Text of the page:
Many states already regulate aspects of these technologies through anti-discrimination, consumer protection and data privacy statutes. But since 2018, at least 13 states have established commissions to study AI specifically — and since 2019, at least seven states have passed laws aimed at mitigating bias, increasing transparency or limiting the use of automated systems, both in government agencies and the private sector.
In 2023 alone, lawmakers in 27 states, plus Washington, D.C., and Puerto Rico, considered more than 80 bills related to AI, according to the National Conference of State Legislatures.
Artificial intelligence tools — defined broadly as technologies that can perform complex analysis and problem-solving tasks once reserved for humans — now frequently determine what Americans see on social media, which students get into college, and whether job candidates score interviews.
More than a quarter of all American businesses used AI in some form in 2022, according to the IBM Global AI Adoption Index. In one striking illustration of AI’s growing ubiquity, a recent bill to regulate the technology in California drew comment from organizations as diverse as a trade association for the grocery industry and a state nurses union.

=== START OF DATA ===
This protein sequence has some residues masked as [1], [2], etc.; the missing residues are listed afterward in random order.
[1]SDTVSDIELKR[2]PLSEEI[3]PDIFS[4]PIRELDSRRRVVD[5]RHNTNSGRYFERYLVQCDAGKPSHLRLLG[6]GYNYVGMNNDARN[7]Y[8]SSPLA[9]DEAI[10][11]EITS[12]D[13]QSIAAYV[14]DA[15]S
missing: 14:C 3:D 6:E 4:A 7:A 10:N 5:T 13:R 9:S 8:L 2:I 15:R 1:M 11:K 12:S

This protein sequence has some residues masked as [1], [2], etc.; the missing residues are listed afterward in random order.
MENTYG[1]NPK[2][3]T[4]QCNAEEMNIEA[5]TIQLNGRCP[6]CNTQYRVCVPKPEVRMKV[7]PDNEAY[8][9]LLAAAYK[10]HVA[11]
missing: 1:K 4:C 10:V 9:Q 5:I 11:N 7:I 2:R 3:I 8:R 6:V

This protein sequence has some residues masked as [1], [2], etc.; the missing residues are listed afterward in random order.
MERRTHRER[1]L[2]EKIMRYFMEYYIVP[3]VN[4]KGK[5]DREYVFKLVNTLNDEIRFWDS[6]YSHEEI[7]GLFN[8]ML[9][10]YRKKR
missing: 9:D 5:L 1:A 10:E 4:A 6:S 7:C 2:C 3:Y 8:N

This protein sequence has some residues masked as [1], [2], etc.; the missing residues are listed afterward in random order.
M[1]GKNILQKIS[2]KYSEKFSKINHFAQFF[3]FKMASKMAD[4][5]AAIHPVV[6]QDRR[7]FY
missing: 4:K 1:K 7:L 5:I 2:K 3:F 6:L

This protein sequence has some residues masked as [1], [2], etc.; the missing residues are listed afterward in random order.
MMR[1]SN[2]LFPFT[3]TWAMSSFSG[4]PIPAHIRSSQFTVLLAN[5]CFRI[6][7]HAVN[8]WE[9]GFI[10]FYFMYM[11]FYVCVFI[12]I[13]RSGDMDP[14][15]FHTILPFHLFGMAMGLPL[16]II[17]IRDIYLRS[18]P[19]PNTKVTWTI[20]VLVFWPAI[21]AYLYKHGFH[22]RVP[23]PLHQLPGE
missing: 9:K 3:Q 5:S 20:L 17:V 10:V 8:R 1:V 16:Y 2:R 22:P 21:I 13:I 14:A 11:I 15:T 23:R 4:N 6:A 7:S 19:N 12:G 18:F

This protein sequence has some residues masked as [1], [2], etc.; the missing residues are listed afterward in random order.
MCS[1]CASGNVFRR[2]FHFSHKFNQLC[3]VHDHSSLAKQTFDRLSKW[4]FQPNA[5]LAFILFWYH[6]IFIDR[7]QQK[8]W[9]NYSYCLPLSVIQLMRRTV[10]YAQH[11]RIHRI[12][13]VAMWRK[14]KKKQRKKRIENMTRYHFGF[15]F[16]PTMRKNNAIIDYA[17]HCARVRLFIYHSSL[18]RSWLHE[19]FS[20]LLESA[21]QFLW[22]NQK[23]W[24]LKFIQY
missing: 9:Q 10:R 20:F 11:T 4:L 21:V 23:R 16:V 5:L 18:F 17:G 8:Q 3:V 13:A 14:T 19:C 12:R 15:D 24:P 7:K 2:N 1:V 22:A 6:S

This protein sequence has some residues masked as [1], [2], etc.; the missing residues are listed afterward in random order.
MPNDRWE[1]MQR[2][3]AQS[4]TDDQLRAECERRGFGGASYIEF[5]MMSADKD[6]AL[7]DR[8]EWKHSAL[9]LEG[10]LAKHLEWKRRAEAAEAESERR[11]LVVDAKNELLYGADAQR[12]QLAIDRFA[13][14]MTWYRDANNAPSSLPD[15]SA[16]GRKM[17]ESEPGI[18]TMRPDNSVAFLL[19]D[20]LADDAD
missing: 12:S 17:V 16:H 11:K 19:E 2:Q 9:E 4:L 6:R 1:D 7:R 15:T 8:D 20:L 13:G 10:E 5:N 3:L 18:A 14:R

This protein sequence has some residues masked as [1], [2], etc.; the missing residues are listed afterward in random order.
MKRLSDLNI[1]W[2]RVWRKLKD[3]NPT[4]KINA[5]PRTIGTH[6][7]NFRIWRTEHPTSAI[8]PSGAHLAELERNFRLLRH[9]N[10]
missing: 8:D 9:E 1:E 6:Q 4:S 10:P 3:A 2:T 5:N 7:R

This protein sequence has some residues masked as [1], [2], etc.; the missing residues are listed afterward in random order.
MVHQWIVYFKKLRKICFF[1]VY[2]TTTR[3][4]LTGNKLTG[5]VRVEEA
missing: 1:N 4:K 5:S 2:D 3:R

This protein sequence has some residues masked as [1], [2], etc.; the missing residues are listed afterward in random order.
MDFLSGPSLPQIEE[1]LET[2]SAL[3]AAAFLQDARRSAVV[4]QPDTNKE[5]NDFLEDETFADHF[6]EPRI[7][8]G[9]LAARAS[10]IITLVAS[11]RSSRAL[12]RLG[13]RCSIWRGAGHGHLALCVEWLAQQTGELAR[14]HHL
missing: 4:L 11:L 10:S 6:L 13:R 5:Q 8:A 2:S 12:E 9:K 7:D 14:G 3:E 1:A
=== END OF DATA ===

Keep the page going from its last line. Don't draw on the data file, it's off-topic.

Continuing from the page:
But federal legislation has stalled, leaving regulation to local governments and creating a patchwork of state and municipal laws.
“The United States has been very liberal on technology regulation for many years,” said Darrell M. West, a senior fellow in the Center for Technology Innovation at the Brookings Institution think tank and the author of a book on artificial intelligence. “But as we see the pitfalls of no regulation — the spam, the phishing, the mass surveillance — the public climate and the policymaking environment have changed. People want to see this regulated.”
Lawmakers’ interest in regulating technology surged during this legislative session, and is likely to grow further next year, thanks to the widespread adoption of ChatGPT and other consumer-facing AI tools, said Jake Morabito, the director of the Communications and Technology Task Force at the conservative American Legislative Exchange Council (ALEC), which favors less regulation.